The idea of a kingdom in the biblical sense is not just a sphere under the royal power of a monarch, but a living supra terrestrial life of which God sits on a throne as a redeemer, priest, prophet, judge and king. All in this sphere are redeemed by his blood and born into this invisible realm by faith. Jehovah in Christ is their God, master and royal Lord. Christ is that single person who possesses everything under his rule and so he is filled with royal glory.
The idea of God's kingdom is related to those images found in David and promised in Messiah, but it is God himself in his divinity that is the root of the definition:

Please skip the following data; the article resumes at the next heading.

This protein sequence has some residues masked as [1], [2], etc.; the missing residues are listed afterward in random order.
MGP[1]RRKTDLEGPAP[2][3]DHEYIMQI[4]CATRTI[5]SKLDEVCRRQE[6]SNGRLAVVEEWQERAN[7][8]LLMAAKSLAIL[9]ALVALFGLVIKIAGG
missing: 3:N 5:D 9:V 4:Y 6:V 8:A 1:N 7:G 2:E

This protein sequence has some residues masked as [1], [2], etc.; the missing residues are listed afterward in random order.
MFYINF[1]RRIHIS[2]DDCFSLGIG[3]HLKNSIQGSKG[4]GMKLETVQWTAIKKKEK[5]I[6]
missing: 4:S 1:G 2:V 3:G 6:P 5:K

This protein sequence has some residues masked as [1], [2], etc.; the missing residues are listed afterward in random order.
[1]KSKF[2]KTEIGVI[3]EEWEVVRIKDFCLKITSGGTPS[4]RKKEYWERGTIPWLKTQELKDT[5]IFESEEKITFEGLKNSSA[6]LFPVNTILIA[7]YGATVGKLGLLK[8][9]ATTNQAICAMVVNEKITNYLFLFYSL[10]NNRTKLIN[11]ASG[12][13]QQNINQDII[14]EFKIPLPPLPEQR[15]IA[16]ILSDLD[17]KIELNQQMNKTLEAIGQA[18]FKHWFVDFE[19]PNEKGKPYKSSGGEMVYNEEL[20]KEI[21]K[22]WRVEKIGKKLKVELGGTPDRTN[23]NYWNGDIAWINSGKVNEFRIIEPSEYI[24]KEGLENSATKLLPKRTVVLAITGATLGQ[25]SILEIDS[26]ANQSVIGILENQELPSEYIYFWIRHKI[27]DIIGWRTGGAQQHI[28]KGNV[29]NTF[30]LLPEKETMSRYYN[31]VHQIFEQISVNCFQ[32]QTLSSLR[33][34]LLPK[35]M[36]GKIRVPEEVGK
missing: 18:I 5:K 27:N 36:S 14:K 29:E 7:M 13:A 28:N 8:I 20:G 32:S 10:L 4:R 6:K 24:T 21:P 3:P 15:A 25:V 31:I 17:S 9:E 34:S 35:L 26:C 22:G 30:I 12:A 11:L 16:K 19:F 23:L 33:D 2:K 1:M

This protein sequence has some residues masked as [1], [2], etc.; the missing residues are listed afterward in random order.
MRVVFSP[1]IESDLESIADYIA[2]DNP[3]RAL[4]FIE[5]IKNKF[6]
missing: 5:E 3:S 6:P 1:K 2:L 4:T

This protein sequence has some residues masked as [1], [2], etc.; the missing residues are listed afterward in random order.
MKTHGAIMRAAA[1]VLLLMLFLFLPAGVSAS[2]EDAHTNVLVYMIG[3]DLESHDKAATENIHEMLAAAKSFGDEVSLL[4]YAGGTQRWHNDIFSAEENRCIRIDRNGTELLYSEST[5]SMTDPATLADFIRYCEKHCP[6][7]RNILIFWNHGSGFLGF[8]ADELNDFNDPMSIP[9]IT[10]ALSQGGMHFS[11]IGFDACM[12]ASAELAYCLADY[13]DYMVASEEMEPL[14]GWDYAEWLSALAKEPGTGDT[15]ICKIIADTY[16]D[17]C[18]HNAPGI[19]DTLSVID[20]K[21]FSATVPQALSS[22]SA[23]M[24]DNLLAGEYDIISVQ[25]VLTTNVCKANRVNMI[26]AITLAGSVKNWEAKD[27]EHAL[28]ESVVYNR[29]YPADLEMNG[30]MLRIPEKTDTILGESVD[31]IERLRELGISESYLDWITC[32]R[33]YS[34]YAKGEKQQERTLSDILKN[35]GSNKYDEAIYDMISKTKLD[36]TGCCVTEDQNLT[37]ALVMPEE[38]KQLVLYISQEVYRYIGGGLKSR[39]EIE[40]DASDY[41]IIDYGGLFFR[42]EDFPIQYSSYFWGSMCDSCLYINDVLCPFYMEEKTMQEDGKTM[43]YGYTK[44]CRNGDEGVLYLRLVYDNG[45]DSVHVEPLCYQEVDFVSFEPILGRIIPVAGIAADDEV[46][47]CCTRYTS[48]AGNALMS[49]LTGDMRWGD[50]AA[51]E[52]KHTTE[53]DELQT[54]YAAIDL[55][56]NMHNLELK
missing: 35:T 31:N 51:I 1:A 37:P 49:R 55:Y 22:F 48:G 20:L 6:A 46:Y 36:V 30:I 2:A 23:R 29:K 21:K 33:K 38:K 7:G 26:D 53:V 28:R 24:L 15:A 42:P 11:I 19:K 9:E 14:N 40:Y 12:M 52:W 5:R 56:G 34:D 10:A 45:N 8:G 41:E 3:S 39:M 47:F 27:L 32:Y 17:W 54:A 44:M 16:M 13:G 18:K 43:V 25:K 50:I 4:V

And they were calling to one another: “Holy, holy, holy is the Lord Almighty; the whole earth is full of his glory.” At the sound of their voices the doorposts and thresholds shook and the temple was filled with smoke. “Woe to me!” I cried. “I am ruined! For I am a man of unclean lips, and I live among a people of unclean lips, and my eyes have seen the King, the Lord Almighty.” (Isaiah 6:3-5, NIV)
As far as the term 'kingdom of God' verses 'kingdom of heaven' there is no difference. Mathew wrote primarily to a Jewish audience that preferred to avoid the term God, as it was taboo to speak his holy name. However, the other evangelists seem to prefer 'kingdom of God' as Gentiles would more easily understand the Messianic aspect from that term, rather then revert to their own philosophical notions of 'heaven'.